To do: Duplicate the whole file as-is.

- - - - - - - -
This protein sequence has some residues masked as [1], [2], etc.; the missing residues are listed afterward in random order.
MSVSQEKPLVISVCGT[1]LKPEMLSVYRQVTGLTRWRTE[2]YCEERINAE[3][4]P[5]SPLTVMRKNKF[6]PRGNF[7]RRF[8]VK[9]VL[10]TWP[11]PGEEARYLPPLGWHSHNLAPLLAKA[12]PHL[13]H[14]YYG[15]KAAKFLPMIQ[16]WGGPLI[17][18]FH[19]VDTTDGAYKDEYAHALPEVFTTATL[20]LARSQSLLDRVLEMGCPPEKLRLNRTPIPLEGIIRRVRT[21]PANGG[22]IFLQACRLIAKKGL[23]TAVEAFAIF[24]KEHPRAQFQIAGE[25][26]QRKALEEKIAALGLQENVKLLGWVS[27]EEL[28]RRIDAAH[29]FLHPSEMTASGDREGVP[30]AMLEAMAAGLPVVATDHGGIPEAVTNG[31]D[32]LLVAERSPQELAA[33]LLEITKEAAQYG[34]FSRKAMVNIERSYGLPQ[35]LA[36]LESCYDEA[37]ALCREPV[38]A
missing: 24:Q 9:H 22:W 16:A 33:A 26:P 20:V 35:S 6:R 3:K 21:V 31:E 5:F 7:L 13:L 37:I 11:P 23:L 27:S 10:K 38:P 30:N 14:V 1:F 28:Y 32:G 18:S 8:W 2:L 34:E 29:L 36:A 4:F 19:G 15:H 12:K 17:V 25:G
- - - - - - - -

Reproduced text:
This protein sequence has some residues masked as [1], [2], etc.; the missing residues are listed afterward in random order.
MSVSQEKPLVISVCGT[1]LKPEMLSVYRQVTGLTRWRTE[2]YCEERINAE[3][4]P[5]SPLTVMRKNKF[6]PRGNF[7]RRF[8]VK[9]VL[10]TWP[11]PGEEARYLPPLGWHSHNLAPLLAKA[12]PHL[13]H[14]YYG[15]KAAKFLPMIQ[16]WGGPLI[17][18]FH[19]VDTTDGAYKDEYAHALPEVFTTATL[20]LARSQSLLDRVLEMGCPPEKLRLNRTPIPLEGIIRRVRT[21]PANGG[22]IFLQACRLIAKKGL[23]TAVEAFAIF[24]KEHPRAQFQIAGE[25][26]QRKALEEKIAALGLQENVKLLGWVS[27]EEL[28]RRIDAAH[29]FLHPSEMTASGDREGVP[30]AMLEAMAAGLPVVATDHGGIPEAVTNG[31]D[32]LLVAERSPQELAA[33]LLEITKEAAQYG[34]FSRKAMVNIERSYGLPQ[35]LA[36]LESCYDEA[37]ALCREPV[38]A
missing: 24:Q 9:H 22:W 16:A 33:A 26:P 20:V 35:S 6:R 3:K 21:V 31:E 5:F 7:L 13:L 37:I 11:P 23:L 27:S 10:K 38:P 30:N 14:V 1:F 28:Y 32:G 18:S 8:W 2:L 34:E 29:L 36:A 4:F 19:G 15:H 12:K 17:V 25:G